Acceptance, Courage, Wisdom

Readings from Scripture (CEB) Jonah 3:1-5,10

The Lord’s word came to Jonah a second time: “Get up and go to Nineveh, that great city, and declare against it the proclamation that I am commanding you.” And Jonah got up and went to Nineveh, according to the Lord’s word. (Now Nineveh was indeed an enormous city, a three days’ walk across.)

Jonah started into the city, walking one day, and he cried out, “Just forty days more and Nineveh will be overthrown!” And the people of Nineveh believed God. They proclaimed a fast and put on mourning clothes, from the greatest of them to the least significant.

10 God saw what they were doing—that they had ceased their evil behavior. So God stopped planning to destroy them, and didn’t do it.

(CEB) Mark 1:14-20

 After John was arrested, Jesus came into Galilee announcing God’s good news, 15 saying, “Now is the time! Here comes God’s kingdom! Change your hearts and lives, and trust this good news!”

16 As Jesus passed alongside the Galilee Sea, he saw two brothers, Simon and Andrew, throwing fishing nets into the sea, for they were fishermen. 17 “Come, follow me,” he said, “and I’ll show you how to fish for people.” 18 Right away, they left their nets and followed him. 19 After going a little farther, he saw James and John, Zebedee’s sons, in their boat repairing the fishing nets. 20 At that very moment he called them. They followed him, leaving their father Zebedee in the boat with the hired workers.

Acceptance, Courage, Wisdom             

Well Jonah was a prophet…but he never really got it…
And if you watch him you can spot it…He did not get the point!

Compassion and mercy from me to you and you to me
Exactly what God wants to see and yes that is the point!

Yes Jonah was a prophet, but he never really got it. Jonah’s story is a big fish tale that tells of what happens when we avoid the work we’re supposed to do.  Jonah was called to preach.  That’s it.  He was called to preach a message of hope to the people of Nineveh. Jonah had heard of the deep, entrenched, systematic problems of Nineveh that wouldn’t magically fix overnight with just a change in government.  Jonah knew that the people needed to change, but staying inside the belly of the beast was seemingly easier.  For the people needed to want to change, to see that compassion and mercy were worth the work. And Jonah was called to proclaim to Nineveh that God hadn’t given up on them yet; there was still hope.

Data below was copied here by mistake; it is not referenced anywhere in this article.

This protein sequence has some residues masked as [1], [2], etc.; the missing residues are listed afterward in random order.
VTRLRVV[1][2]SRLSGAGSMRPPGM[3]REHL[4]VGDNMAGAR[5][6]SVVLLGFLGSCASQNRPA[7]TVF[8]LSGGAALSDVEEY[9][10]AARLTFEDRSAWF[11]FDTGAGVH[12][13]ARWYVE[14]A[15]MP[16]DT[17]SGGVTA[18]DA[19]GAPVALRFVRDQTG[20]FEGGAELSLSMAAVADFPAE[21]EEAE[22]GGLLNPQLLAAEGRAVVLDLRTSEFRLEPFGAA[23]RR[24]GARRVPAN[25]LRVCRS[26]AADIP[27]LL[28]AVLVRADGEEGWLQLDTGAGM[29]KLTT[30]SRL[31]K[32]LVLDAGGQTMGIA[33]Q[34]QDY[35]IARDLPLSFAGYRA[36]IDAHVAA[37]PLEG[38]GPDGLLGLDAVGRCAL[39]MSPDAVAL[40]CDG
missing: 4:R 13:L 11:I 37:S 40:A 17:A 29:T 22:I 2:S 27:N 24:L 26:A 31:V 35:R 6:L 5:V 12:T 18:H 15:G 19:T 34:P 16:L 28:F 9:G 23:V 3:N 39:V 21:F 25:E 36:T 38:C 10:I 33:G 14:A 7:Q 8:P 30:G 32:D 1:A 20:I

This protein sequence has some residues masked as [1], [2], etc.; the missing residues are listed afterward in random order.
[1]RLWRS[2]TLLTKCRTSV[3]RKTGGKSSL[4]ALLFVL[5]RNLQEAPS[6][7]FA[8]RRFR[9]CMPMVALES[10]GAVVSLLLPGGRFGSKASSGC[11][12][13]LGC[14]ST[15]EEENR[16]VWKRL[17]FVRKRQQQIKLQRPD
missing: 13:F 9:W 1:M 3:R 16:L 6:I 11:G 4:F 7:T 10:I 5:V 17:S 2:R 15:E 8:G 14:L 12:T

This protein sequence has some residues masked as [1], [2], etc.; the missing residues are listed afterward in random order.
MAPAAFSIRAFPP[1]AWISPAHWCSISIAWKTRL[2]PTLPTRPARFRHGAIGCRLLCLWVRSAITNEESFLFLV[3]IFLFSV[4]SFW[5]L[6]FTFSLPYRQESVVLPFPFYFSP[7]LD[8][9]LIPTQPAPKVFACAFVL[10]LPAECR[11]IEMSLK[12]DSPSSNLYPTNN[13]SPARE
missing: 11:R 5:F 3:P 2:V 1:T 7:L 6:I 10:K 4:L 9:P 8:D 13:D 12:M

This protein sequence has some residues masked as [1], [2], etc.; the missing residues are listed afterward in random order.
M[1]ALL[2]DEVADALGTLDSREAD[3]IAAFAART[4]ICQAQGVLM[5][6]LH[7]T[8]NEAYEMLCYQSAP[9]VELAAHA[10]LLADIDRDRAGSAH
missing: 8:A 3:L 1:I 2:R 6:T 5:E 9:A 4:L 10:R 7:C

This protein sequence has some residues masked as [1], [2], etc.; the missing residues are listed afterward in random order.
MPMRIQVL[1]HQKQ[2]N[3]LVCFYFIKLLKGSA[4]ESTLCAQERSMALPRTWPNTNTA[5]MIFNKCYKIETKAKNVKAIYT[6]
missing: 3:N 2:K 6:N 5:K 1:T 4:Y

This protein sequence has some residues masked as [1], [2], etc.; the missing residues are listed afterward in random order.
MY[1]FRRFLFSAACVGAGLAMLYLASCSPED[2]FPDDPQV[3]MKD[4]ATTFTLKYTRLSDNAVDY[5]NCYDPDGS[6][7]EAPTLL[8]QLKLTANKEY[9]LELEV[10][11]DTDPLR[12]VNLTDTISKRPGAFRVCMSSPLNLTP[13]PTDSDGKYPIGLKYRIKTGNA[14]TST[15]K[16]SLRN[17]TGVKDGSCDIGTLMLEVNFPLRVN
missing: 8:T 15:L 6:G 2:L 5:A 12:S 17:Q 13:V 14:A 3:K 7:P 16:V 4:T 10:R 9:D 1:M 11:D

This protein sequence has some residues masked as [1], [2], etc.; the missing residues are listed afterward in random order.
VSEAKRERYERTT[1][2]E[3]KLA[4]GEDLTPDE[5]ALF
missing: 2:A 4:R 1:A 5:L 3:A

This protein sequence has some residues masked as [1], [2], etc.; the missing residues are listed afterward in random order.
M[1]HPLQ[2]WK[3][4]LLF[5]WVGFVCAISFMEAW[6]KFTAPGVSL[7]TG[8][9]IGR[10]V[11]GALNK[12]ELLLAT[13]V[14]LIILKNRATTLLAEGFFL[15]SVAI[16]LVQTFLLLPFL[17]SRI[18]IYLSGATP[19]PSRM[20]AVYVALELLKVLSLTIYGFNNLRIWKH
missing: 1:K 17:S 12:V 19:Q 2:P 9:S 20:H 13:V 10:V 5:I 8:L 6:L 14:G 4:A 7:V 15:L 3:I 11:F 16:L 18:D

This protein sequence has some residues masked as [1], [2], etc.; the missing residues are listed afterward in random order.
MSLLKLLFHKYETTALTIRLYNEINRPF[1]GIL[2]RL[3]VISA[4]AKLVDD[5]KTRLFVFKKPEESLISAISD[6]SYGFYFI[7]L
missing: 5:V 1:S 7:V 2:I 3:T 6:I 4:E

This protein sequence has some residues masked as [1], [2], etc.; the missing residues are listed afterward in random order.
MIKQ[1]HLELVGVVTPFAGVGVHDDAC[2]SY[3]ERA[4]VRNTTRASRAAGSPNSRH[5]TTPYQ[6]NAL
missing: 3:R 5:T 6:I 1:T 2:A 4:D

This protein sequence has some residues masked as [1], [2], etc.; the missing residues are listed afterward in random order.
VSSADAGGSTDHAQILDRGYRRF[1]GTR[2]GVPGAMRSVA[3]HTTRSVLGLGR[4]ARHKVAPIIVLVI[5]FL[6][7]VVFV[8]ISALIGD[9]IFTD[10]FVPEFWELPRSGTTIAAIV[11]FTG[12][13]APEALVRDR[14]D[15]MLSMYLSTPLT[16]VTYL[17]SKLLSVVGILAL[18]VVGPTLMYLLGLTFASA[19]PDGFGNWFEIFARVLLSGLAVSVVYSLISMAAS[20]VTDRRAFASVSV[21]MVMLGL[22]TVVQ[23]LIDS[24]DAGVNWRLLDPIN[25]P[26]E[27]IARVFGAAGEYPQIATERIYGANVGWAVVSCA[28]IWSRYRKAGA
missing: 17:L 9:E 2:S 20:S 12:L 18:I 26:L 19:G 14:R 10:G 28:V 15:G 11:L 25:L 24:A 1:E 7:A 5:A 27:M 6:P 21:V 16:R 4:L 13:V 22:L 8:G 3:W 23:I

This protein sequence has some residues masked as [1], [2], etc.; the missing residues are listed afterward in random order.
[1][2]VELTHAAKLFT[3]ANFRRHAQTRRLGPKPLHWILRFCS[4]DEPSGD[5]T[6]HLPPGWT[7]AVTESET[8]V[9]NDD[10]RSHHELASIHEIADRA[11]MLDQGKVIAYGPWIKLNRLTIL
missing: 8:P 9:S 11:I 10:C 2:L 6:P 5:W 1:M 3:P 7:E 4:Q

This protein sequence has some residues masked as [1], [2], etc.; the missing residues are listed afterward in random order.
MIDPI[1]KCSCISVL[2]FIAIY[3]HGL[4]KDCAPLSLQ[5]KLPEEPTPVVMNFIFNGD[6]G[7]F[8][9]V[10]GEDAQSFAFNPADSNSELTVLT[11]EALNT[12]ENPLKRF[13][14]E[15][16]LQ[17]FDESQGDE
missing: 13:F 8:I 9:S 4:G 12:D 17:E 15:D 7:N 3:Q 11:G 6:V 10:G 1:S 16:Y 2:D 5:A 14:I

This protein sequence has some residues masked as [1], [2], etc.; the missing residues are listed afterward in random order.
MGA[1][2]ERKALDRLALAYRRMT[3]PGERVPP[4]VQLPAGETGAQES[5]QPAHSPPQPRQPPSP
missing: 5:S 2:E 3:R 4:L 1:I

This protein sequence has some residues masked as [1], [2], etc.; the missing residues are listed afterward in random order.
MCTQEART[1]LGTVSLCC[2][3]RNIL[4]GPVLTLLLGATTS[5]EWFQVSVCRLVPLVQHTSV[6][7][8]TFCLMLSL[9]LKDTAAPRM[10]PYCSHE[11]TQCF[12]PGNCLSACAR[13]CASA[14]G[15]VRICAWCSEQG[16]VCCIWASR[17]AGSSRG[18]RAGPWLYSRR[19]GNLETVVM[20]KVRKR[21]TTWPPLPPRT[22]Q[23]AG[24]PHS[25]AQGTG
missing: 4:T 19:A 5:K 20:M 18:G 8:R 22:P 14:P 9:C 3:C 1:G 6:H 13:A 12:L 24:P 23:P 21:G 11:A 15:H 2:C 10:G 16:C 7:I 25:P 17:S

But…Jonah decided otherwise.  Jonah figured that the people weren’t worth it.  Jonah thought about all the QAnon[1] folk that had listened to false prophets, and those led astray to paths of self-destruction and despair,[2] deciding that they deserved their punishment.  How many of us smiled guiltily and gleefully when Capitol rioters were arrested this past week, and collectively exhaled when the inauguration of Joe Biden and Kamala Harris went off without more violence. 

(As an aside:  I read of one preacher this week that wouldn’t be speaking about the inauguration because it does nothing to further the kingdom of Jesus Christ. While he’s right – the story of Jonah and Nineveh reminds us that sometimes what happens in far-away lands affects us too, as this global pandemic has pointed out)

Back to the story…Jonah decided the people weren’t worth it.  Jonah figured that the message of God was judgment, rather than hope for one last chance.  Or maybe Jonah decided that Nineveh didn’t deserve hope. That they were incapable to making a change in their lives.  It’s like he heard the first line of the Serenity Prayer (written by Reinhold Niebuhr)[3]

God, grant me the serenity to accept the things I cannot change,

as some sort of mic drop…Jonah hearing: God grant me the permission to give up even before I try.  God, grant me the peace of mind to think that I know best.  God, I accept Nineveh just the way it is, because I know I cannot change it.  The end.  Story over. 

How many of us have stopped the story there?  How many have had some huge task before us, and not had the strength to get to the next line of the prayer? I know I’m harsh on Jonah, but only because I see in him, myself.  In those moments that the task before me seems overwhelming or my gifts seem underwhelming, it’s easy to stop. It’s why we often stop on that first line, because acceptance of the way things are is easier than seeing a way forward.  With defeat in our voices, we declare, it’s just the way things are…it’s the way things have always been…we’ve never done it that way.  And we stop the story there, as if God wasn’t both a participant in our lives and the one to whom we are praying.  God, grant me peace of mind and heart to just get to the next line…for with help and trust, we pray for